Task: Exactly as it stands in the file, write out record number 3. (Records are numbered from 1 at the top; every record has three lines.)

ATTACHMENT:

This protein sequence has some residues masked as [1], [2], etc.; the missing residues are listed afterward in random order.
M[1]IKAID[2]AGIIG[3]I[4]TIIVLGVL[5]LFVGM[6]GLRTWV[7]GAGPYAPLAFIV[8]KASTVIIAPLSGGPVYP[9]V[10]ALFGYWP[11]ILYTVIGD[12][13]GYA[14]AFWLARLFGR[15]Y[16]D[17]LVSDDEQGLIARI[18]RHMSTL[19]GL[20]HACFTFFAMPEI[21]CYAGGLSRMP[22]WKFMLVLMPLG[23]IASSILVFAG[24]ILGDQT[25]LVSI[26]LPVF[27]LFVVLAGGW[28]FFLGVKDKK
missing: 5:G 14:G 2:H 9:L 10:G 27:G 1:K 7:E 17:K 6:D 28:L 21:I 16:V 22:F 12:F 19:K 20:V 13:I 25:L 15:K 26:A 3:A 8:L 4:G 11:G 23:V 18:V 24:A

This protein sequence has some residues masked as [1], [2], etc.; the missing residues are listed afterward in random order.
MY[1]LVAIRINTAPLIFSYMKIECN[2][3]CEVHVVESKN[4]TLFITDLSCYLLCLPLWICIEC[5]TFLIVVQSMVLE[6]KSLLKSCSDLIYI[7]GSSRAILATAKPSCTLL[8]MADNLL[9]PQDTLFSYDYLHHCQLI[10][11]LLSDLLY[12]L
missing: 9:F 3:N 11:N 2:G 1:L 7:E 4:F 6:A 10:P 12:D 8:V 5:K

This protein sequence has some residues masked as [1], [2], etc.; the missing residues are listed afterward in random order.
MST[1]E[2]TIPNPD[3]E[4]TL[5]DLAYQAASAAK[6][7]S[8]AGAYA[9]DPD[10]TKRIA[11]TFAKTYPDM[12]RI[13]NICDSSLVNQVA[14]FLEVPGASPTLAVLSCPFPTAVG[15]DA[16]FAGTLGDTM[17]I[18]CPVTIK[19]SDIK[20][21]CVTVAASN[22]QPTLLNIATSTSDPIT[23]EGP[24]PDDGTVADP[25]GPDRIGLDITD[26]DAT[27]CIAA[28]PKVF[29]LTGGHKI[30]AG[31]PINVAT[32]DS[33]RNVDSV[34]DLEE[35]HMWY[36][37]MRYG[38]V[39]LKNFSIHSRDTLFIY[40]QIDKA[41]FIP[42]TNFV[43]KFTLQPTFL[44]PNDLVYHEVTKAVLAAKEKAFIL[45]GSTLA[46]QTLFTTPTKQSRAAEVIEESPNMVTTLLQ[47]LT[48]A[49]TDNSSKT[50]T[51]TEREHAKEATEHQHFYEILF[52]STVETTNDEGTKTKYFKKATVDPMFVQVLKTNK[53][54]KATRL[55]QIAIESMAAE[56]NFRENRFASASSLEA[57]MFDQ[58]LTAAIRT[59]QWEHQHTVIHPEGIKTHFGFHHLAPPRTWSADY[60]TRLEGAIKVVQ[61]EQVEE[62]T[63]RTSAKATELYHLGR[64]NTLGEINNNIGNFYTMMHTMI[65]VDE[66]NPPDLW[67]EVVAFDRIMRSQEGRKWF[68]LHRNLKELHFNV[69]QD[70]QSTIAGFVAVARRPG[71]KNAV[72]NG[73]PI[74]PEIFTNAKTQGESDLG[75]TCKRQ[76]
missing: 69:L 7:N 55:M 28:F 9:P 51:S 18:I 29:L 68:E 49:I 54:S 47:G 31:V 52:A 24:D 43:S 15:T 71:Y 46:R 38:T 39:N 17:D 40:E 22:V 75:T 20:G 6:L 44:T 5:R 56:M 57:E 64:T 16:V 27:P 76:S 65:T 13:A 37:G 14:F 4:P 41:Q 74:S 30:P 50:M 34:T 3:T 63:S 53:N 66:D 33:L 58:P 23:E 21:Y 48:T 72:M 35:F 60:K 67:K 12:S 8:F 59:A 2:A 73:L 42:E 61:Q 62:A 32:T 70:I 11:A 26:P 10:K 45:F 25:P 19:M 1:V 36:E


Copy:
This protein sequence has some residues masked as [1], [2], etc.; the missing residues are listed afterward in random order.
MST[1]E[2]TIPNPD[3]E[4]TL[5]DLAYQAASAAK[6][7]S[8]AGAYA[9]DPD[10]TKRIA[11]TFAKTYPDM[12]RI[13]NICDSSLVNQVA[14]FLEVPGASPTLAVLSCPFPTAVG[15]DA[16]FAGTLGDTM[17]I[18]CPVTIK[19]SDIK[20][21]CVTVAASN[22]QPTLLNIATSTSDPIT[23]EGP[24]PDDGTVADP[25]GPDRIGLDITD[26]DAT[27]CIAA[28]PKVF[29]LTGGHKI[30]AG[31]PINVAT[32]DS[33]RNVDSV[34]DLEE[35]HMWY[36][37]MRYG[38]V[39]LKNFSIHSRDTLFIY[40]QIDKA[41]FIP[42]TNFV[43]KFTLQPTFL[44]PNDLVYHEVTKAVLAAKEKAFIL[45]GSTLA[46]QTLFTTPTKQSRAAEVIEESPNMVTTLLQ[47]LT[48]A[49]TDNSSKT[50]T[51]TEREHAKEATEHQHFYEILF[52]STVETTNDEGTKTKYFKKATVDPMFVQVLKTNK[53][54]KATRL[55]QIAIESMAAE[56]NFRENRFASASSLEA[57]MFDQ[58]LTAAIRT[59]QWEHQHTVIHPEGIKTHFGFHHLAPPRTWSADY[60]TRLEGAIKVVQ[61]EQVEE[62]T[63]RTSAKATELYHLGR[64]NTLGEINNNIGNFYTMMHTMI[65]VDE[66]NPPDLW[67]EVVAFDRIMRSQEGRKWF[68]LHRNLKELHFNV[69]QD[70]QSTIAGFVAVARRPG[71]KNAV[72]NG[73]PI[74]PEIFTNAKTQGESDLG[75]TCKRQ[76]
missing: 69:L 7:N 55:M 28:F 9:P 51:S 18:I 29:L 68:E 49:I 54:S 47:G 31:V 52:A 24:D 43:S 15:T 71:Y 46:R 38:T 39:N 17:D 40:E 22:V 75:T 20:G 6:L 44:T 5:R 56:M 57:E 64:T 16:V 27:P 76:S 65:T 13:A 37:G 14:F 4:P 41:Q 74:S 30:P 50:M 34:T 3:T 63:S 53:N 66:D 33:L 58:P 23:E 21:Y 48:T 72:M 35:F 60:K 67:K 12:S 8:F 59:A 2:A 73:L 42:E 61:Q 62:A 32:T 70:I 11:A 26:P 10:K 45:F 25:P 19:M 1:V 36:E